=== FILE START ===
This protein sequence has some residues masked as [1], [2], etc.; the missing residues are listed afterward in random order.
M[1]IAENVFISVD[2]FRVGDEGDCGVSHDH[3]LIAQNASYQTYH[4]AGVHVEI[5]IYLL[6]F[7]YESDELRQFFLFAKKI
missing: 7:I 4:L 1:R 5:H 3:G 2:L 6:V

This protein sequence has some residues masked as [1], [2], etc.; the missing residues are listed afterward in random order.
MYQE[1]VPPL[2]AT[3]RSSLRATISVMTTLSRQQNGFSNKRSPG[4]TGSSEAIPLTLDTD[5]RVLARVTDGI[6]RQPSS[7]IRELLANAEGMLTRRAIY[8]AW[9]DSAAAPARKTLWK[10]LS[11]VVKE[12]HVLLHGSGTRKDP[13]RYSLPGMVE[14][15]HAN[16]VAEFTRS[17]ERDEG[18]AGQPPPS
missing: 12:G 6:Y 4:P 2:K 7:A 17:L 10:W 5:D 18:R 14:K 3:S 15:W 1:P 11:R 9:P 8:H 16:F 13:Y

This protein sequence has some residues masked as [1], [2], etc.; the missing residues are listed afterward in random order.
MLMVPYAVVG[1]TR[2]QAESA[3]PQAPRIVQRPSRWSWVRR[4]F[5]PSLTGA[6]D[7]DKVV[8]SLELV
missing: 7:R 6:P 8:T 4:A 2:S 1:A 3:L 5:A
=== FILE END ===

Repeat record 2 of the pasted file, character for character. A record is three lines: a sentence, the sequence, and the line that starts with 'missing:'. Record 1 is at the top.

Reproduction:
This protein sequence has some residues masked as [1], [2], etc.; the missing residues are listed afterward in random order.
MYQE[1]VPPL[2]AT[3]RSSLRATISVMTTLSRQQNGFSNKRSPG[4]TGSSEAIPLTLDTD[5]RVLARVTDGI[6]RQPSS[7]IRELLANAEGMLTRRAIY[8]AW[9]DSAAAPARKTLWK[10]LS[11]VVKE[12]HVLLHGSGTRKDP[13]RYSLPGMVE[14][15]HAN[16]VAEFTRS[17]ERDEG[18]AGQPPPS
missing: 12:G 6:Y 4:P 2:K 7:A 17:L 10:W 5:D 18:R 14:K 3:S 15:W 1:P 11:R 9:P 8:H 16:F 13:Y